29. Encourage ownership. The success of a business lies in ownership. When employees feel invested in a company, productivity increases.
  30. Promote unity. As much as each employee needs to be able to stand on his own two feet, he must also be able to work in a team. Promoting unity will help achieve individual and team goals.
  31. Have patience. Entrepreneurs tend only to be interested in results. Patience will prevent you from expecting too much too soon and will allow employees to complete tasks properly.
  32. Be flexible. Things don’t always happen as planned; when employees see that you are open to going with the flow every once in a while, tensions ease up and productivity remains constant.
  33. Offer incentives. Knowing ahead of time that there’s a $500 prize on the line or extra vacation days to be given away will make achieving goals that much more worthwhile.
  34. Provide balance. A lively work environment promises a good time, but balance is just as important to maintain levels of productivity — and the sanity of coworkers.
  35. Welcome new methods. The digital age is changing life as we know it. Embracing, rather than avoiding, new methods will ensure your business and employees stay ahead of the competition.
  36. Cultivate a positive work environment. There is no place for negativity if success is to be achieved. A positive work environment is the result of positive leaders.
  37. Give them a reason to come to work – every day. Showing up to work five days a week, ready to exceed expectations, requires a level of loyalty that can only be achieved if morale is high.

An employee who enjoys coming to work is a worthy investment.

Bryan J. Zaslow is a 38 year-old philanthropist, athlete, lawyer and serial entrepreneur residing in New York City. Bryan is the founder of a family of companies within JBCHoldings NY LLC inclusive of JBCStyle, JBCPlatform, JBCconnect, Project Soulmate, and recently acquired Janou Pakter.

The Young Entrepreneur Council (YEC) is an invite-only organization comprised of the world’s most promising young entrepreneurs. In partnership with Citi, YEC recently launched StartupCollective, a free virtual mentorship program that helps millions of entrepreneurs start and grow businesses.


14 Tips for Recruiting the Best Employees for Your Startup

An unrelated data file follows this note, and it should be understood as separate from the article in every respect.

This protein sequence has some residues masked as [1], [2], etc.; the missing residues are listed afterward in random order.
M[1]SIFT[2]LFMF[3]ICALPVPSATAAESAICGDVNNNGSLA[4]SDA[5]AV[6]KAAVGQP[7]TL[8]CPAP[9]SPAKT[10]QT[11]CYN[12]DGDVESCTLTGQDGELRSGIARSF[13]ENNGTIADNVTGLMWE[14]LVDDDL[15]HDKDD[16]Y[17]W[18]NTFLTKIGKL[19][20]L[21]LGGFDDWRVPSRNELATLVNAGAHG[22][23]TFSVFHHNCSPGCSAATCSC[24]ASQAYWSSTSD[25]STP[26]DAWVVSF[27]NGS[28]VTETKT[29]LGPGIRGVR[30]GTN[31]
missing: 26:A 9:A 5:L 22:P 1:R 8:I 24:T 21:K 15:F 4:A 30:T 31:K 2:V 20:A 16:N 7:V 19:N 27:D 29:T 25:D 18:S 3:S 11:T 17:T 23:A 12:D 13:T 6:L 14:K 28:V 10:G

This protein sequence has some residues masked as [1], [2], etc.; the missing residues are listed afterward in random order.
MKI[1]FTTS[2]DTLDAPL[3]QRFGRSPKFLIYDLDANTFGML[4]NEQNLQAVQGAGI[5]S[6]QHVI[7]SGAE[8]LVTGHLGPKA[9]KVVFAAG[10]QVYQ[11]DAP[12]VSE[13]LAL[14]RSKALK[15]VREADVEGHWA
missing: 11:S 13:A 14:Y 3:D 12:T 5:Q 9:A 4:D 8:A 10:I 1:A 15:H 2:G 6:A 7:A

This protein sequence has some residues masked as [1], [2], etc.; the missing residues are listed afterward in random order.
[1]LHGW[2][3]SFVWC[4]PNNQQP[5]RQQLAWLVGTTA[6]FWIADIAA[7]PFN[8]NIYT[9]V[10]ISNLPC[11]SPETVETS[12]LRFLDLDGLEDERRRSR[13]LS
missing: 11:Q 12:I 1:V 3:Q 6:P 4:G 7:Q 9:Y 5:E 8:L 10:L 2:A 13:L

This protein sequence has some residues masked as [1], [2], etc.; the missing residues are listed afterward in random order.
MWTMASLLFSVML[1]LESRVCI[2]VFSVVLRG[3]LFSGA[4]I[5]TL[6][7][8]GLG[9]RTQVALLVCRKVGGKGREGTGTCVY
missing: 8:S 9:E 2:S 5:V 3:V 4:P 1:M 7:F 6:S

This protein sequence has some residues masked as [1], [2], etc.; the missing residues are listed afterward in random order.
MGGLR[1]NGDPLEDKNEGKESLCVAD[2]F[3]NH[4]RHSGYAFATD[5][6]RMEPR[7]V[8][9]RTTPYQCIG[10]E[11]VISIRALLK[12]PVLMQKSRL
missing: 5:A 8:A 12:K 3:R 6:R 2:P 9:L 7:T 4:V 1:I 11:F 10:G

Question: What’s your best tip for attracting top talent to a new startup?



Cultivate Future Leaders

“Highlight the experience your company can offer. Don’t focus on recruiting top talent by offering all the perks in the world; instead, make cultivating talent, who will eventually become leaders, a priority. It should be about the prospect’s passion for what your company is doing, not the daily catered meals (though I’m sure that’s nice, too).”


Understand What Makes Them Tick

“Everyone wants to be heard, and certainly understood. We’re a very strengths-based organization and we start from the day we begin recruiting or courting new talent. If you take the time to get to know what someone is looking for and what drives them, you not only can qualify if they’re the right fit for your team, but customize their role and your offer to what’s most important to them. Win-win!” Follow @laurenperkins

LAUREN PERKINS Perks Consulting

Sell the Vision

“We pay less. We work harder. We work longer hours. The only reason to join our team is because you want to be a part of what we are building. The best people want to be a part of big visions, so sell the vision. “


Be Aggressive and Relentless

“Anybody that’s any good, especially in a city like San Francisco or NYC, is going to be looking at a dozen or more offers. In order to close him, besides being generous with compensation, you have to be aggressive, getting your investors to call him on your behalf. Relentlessly follow up. Even more important, be organized with your interview process and move quickly without delay. Follow @sitepointmatt

MATT MICKIEWICZ Flippa and 99designs

Get Great Press